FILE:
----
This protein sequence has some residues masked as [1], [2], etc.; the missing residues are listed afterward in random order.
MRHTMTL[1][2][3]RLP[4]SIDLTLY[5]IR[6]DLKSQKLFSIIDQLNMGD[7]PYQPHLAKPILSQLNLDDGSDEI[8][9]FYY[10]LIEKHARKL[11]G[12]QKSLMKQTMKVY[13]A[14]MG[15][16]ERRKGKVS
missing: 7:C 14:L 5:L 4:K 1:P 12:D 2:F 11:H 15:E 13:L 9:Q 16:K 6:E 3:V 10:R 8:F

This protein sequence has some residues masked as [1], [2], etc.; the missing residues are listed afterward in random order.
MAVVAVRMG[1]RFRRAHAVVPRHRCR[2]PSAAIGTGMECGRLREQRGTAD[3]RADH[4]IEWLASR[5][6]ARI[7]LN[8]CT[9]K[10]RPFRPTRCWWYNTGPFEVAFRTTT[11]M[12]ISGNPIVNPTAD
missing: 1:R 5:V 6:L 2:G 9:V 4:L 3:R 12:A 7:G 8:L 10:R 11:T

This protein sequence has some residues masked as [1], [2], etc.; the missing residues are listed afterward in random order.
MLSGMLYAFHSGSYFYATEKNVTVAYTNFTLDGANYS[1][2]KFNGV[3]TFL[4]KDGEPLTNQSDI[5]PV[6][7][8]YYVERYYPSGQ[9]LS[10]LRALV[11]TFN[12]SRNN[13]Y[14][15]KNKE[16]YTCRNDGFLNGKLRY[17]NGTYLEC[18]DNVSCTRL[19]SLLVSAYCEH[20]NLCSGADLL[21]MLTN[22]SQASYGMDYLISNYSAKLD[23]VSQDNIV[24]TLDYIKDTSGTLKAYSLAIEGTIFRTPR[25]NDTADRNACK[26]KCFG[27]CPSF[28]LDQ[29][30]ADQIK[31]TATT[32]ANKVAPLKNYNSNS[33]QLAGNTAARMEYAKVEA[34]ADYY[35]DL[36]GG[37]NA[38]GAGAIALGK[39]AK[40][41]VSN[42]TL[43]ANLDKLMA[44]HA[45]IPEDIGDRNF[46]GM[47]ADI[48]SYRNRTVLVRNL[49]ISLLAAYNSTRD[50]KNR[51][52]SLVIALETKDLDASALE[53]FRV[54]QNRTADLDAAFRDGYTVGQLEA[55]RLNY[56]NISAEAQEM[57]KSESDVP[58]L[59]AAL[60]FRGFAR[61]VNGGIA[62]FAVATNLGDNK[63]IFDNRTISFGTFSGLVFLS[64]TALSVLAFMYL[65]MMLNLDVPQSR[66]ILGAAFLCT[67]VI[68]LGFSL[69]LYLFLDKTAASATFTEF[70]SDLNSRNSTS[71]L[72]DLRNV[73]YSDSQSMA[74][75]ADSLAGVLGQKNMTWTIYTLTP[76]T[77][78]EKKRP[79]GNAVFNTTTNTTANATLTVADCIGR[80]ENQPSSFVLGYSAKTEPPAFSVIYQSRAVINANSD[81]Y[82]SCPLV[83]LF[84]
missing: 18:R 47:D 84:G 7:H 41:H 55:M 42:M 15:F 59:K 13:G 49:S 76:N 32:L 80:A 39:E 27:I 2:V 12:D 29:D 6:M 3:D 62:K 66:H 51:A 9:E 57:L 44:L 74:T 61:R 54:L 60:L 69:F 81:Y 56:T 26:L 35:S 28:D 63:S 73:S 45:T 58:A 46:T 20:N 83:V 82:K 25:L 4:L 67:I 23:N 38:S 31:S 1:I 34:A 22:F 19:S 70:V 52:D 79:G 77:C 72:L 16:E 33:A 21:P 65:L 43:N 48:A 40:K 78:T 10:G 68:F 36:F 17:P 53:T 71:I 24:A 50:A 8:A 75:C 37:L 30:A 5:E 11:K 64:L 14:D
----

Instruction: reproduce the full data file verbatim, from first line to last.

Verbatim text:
This protein sequence has some residues masked as [1], [2], etc.; the missing residues are listed afterward in random order.
MRHTMTL[1][2][3]RLP[4]SIDLTLY[5]IR[6]DLKSQKLFSIIDQLNMGD[7]PYQPHLAKPILSQLNLDDGSDEI[8][9]FYY[10]LIEKHARKL[11]G[12]QKSLMKQTMKVY[13]A[14]MG[15][16]ERRKGKVS
missing: 7:C 14:L 5:L 4:K 1:P 12:D 2:F 11:H 15:E 13:L 9:Q 16:K 6:E 3:V 10:R 8:F

This protein sequence has some residues masked as [1], [2], etc.; the missing residues are listed afterward in random order.
MAVVAVRMG[1]RFRRAHAVVPRHRCR[2]PSAAIGTGMECGRLREQRGTAD[3]RADH[4]IEWLASR[5][6]ARI[7]LN[8]CT[9]K[10]RPFRPTRCWWYNTGPFEVAFRTTT[11]M[12]ISGNPIVNPTAD
missing: 1:R 5:V 6:L 2:G 9:V 4:L 3:R 12:A 7:G 8:L 10:R 11:T

This protein sequence has some residues masked as [1], [2], etc.; the missing residues are listed afterward in random order.
MLSGMLYAFHSGSYFYATEKNVTVAYTNFTLDGANYS[1][2]KFNGV[3]TFL[4]KDGEPLTNQSDI[5]PV[6][7][8]YYVERYYPSGQ[9]LS[10]LRALV[11]TFN[12]SRNN[13]Y[14][15]KNKE[16]YTCRNDGFLNGKLRY[17]NGTYLEC[18]DNVSCTRL[19]SLLVSAYCEH[20]NLCSGADLL[21]MLTN[22]SQASYGMDYLISNYSAKLD[23]VSQDNIV[24]TLDYIKDTSGTLKAYSLAIEGTIFRTPR[25]NDTADRNACK[26]KCFG[27]CPSF[28]LDQ[29][30]ADQIK[31]TATT[32]ANKVAPLKNYNSNS[33]QLAGNTAARMEYAKVEA[34]ADYY[35]DL[36]GG[37]NA[38]GAGAIALGK[39]AK[40][41]VSN[42]TL[43]ANLDKLMA[44]HA[45]IPEDIGDRNF[46]GM[47]ADI[48]SYRNRTVLVRNL[49]ISLLAAYNSTRD[50]KNR[51][52]SLVIALETKDLDASALE[53]FRV[54]QNRTADLDAAFRDGYTVGQLEA[55]RLNY[56]NISAEAQEM[57]KSESDVP[58]L[59]AAL[60]FRGFAR[61]VNGGIA[62]FAVATNLGDNK[63]IFDNRTISFGTFSGLVFLS[64]TALSVLAFMYL[65]MMLNLDVPQSR[66]ILGAAFLCT[67]VI[68]LGFSL[69]LYLFLDKTAASATFTEF[70]SDLNSRNSTS[71]L[72]DLRNV[73]YSDSQSMA[74][75]ADSLAGVLGQKNMTWTIYTLTP[76]T[77][78]EKKRP[79]GNAVFNTTTNTTANATLTVADCIGR[80]ENQPSSFVLGYSAKTEPPAFSVIYQSRAVINANSD[81]Y[82]SCPLV[83]LF[84]
missing: 18:R 47:D 84:G 7:H 41:H 55:M 42:M 15:F 59:K 13:G 49:S 76:N 32:L 80:A 39:E 27:I 2:V 12:D 29:D 6:M 3:D 62:K 66:H 51:A 9:E 57:L 44:L 74:T 61:R 54:L 60:L 69:F 81:Y 56:T 26:L 35:S 28:D 63:S 73:S 45:T 58:A 46:T 20:N 83:V 82:K 25:L 4:L 67:I 23:N 38:S 31:S 1:I 34:A 22:F 19:S 70:V 52:D 79:G 77:C 72:L 16:E 33:A 21:P 65:L 43:N 48:A 40:K 78:T 10:G 68:F 36:F 17:P 53:T 71:I 24:A 50:A 8:A 75:C 37:L 30:A 5:E 11:K 64:L 14:D